CA: As performers, were you fans of the first series, or was it something you had to go back and watch after you got the job?
JV: I wasn’t really going back, I had started watching the series before I knew anything about Korra, and the timing was actually really bad because you don’t want to want something that much when you audition for it. I just wanted it, so I’m really glad that it worked out, because I had just discovered the series, and I’m watching it and got a call like “the guys who did the Last Airbender are doing –” and I said “Don’t tell me any more!” So yeah, huge, huge fan.
PJB: I don’t think they told you, Nickelodeon actually asked them to create a vehicle for P.J. Byrne. I was like “I don’t want to be the main focus…”
JV: To be clear, I was a huge P.J. Byrne fan.
PJB: Correct: She was a huge fan of me, so I said “let’s put her in the show, give her a big part, I like her personality.”
BK: We were in the spectacle shop.
PJB: We both put our hands on the same frames and were like “Oh!”
PJB: And then we had to look through the glasses. If you look through these, you’ll actually see Bolin. Hey! Bolin!
[P.J. pulls a cosplayer dressed as Bolin into the interview.]
PJB: See, in real life I’m actually bigger than Bolin.
CA: Have you guys had any favorite moments from doing the show?
JV: These guys are tired of me crying every time I see new animation, that definitely keeps happening.
PJB: I was just saying the other day, right before we went out to do the panel, they showed that quick little two-minute blurb of the show and we were all emotional. It was just us and we knew this is their baby and it’s the culmination of their moment, and we were able to hear 4,000 people getting totally stoked, and we knew we were right about to walk into this wave of love. That pre-moment is always a wonderful, magic moment and it’s a great time for me.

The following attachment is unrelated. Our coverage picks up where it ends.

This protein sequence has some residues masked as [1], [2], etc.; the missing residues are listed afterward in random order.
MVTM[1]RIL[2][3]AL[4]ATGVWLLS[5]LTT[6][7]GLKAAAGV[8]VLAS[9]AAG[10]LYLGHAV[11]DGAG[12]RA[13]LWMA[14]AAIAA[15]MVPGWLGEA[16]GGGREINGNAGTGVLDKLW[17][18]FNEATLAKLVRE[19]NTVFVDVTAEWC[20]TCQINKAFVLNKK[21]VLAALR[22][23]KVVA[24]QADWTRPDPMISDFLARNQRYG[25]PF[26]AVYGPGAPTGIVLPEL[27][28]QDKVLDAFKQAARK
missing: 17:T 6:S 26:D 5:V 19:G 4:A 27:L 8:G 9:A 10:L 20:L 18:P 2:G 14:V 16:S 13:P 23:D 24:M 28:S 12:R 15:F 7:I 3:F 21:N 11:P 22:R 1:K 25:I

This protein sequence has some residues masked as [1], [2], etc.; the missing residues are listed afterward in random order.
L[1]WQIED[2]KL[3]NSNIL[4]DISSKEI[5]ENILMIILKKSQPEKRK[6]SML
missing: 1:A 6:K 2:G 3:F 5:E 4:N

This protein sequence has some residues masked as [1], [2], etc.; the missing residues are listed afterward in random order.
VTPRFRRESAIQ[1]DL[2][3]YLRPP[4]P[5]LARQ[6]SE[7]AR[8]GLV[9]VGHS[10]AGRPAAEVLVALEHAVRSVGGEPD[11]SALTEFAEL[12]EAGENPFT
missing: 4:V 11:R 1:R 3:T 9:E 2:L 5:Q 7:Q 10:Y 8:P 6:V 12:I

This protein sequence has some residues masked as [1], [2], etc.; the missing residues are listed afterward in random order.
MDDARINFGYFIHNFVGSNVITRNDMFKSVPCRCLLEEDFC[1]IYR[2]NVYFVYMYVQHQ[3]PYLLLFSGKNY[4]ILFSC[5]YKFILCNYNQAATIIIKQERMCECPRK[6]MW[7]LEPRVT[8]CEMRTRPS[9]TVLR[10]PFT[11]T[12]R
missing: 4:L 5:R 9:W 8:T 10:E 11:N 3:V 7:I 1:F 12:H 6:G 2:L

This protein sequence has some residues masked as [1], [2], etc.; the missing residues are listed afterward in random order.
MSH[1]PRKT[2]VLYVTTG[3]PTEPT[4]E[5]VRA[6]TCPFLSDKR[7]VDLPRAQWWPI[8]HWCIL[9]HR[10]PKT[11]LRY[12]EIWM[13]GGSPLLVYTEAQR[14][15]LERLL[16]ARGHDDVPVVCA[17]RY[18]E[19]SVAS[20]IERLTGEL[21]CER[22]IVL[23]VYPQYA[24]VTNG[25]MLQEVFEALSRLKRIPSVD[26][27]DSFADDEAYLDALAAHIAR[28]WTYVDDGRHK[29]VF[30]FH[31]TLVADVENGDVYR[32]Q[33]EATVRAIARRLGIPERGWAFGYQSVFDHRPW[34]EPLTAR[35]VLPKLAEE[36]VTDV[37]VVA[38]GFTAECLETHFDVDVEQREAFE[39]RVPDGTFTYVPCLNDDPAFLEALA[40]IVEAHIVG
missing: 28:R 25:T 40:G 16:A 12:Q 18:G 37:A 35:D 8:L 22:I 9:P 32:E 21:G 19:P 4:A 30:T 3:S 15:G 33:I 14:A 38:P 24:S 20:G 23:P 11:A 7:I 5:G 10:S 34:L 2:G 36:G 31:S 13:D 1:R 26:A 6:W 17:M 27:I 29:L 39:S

CA: For the feel of the show, Last Airbender was very historically rooted, but also very fantastic — I mean, obviously, there were people throwing fire out of their hands, so there are a lot of fantasy elements. But for Korra, you followed a set timeline where things progressed and ended up with very much a pulp feel, like Raiders of the Lost Ark. Was there a time when you considered sticking with the older-style fantasy themes, or did you always want to get to this point and do a pulp story?
MD: The fantasy stuff has not gone away at all. When people see Book Two, that stuff hasn’t gone away, it’s all part of the world and that’s what’s going to be interesting as these stories develop. It’s this kind of more modern setting juxtaposed against much more spiritual, fantastical stuff. Those two worlds colliding.
CA: I actually just watched the last episode last night.
PJB: How’d you do?
JV: You all right?
CA: I got a little emotional.
PJB: That’s fine. You’re safe here.
CA: I was shocked when Amon and Tarrlok were on the boat. It was so surprising.
BK: It’s hard to surprise people with everything leaking on the Internet.
MD: You had to know!
CA: I stayed away from spoilers! It seemed like there was a lot of finality there, as opposed to continuing with that story. Was that always the plan, to do really defined arcs?
BK: Yeah, that was the big difference of Korra. The network originally wanted to do it in twelve-episode blocks, and that’s a length we really liked for storytelling. They wanted them to be a little more standalone. Obviously the main characters continue, anything that happens doesn’t reset in our world. Again, not that there was anything wrong with Avatar as far as we’re concerned, but it’s a different style and we like changing things up. It’s kind of like 24, a new bad guy every season, a new challenge every season, and the characters still have these arcs through the whole series.